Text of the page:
Saturday, February 21, 2009

Sibling Rivalry

7th grader Brian arrived at school each day with a scowl on his face. Each day he attempted to push somebody (sometimes several people) and often he tried to start a physical fight with other students. As his Principal, it was my duty to counsel Brian and to suspend him from school on several occasions. I could never quite figure out the reasons for his constant anger. He arrived at school in an angry state, he stayed angry all day, and he went home in an angry state, often starting fights along the way.

His parents (yes, I get to know a lot of parents well!) were nice and caring people who were also concerned about their son’s constant anger, as this had not been a problem with their other two kids, one of whom had earned a perfect 4.00 grade point average all through high school, while the other one had become the star athlete on the football and basketball teams, while garnering several college scholarship offers!

That’s when I realized that Brian’s aggressive and anti-social behaviors were symptoms of a more serious problem. As his two other siblings had been highly successful, Brian did not believe that he could possibly reach the levels of their success. Rather than attempt to be successful (he feared failing and thereby letting his parents down), Brian chose to block out his issues by sniffing inhalants, including gasoline, glue, and air freshener, all of which were readily available in Brian’s house during the 2 hours that he was alone each day after school!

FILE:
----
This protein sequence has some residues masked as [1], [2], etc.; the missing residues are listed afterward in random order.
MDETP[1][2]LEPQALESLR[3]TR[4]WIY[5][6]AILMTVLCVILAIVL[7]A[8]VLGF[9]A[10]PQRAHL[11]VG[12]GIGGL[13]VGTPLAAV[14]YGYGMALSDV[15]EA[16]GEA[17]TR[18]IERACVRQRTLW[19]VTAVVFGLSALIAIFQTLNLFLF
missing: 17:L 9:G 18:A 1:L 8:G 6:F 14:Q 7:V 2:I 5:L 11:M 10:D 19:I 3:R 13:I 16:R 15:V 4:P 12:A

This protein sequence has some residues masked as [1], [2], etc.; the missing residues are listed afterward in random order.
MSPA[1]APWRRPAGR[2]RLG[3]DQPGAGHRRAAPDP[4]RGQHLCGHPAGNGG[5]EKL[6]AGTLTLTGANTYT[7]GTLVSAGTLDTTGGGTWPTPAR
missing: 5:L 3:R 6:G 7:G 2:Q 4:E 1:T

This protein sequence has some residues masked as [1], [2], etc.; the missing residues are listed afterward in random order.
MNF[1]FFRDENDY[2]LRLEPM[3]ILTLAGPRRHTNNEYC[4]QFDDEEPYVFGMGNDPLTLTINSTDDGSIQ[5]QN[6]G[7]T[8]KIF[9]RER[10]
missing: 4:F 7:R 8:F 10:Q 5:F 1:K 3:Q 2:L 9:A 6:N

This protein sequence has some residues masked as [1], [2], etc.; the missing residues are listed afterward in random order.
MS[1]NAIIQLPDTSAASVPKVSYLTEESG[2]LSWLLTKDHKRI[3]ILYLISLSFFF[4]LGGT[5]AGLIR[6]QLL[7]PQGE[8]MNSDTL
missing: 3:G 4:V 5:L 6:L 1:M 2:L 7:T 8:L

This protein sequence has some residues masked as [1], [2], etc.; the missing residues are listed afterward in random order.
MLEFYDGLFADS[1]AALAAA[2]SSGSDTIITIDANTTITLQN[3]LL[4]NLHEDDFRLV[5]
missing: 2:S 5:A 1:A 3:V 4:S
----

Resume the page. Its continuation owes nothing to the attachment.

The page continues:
Fortunately, we caught Brian’s problem in time and, through counseling, he was able to wean himself from the deadly inhalants. With his parents’ guidance, he became successful in school, graduated with honors, and now has a successful career in the medical field. Brian was lucky. His parents cared and, although they just assumed that he would be as successful as his siblings, they took the appropriate actions when they realized that they had dropped the ball.

Do your children compare themselves to your other offspring? Yes, they do! Are those comparisons favorable? The answer is most likely yes and no. The keys are as follows:

1) Each child excels in at least one area that is unique to him/her
2) Have each child explore the areas that are of interest to him/her
3) Although your children might have the same interests, do your best to eliminate competition between the two of them. As I have always told my own kids, the competition is the rest of the world, your guys are family and you should always help each other!

As for my own kids, one loves dance, one is heavily into guitar and art, and the other one loves drumming and sports. Interestingly, although my two boys have a great disdain for dancing, the older one has helped the younger one learn the guitar, while the younger one has helped the older one learn to play the drums!

As a result, my daughter has been allowed to excel in dance with zero family competition and both boys have chosen areas in which they also excel all by themselves.

And, even if they have the same interests, the goal should be for the siblings to help each other out and not view the other as competition!

Oh, and of course, don't leave your kids alone for two hours every day after school to explore the land of the nefarious adventures!!

Hang in there and keep up the great work (and joy!!) of raising your children!

Paul W. Reeves

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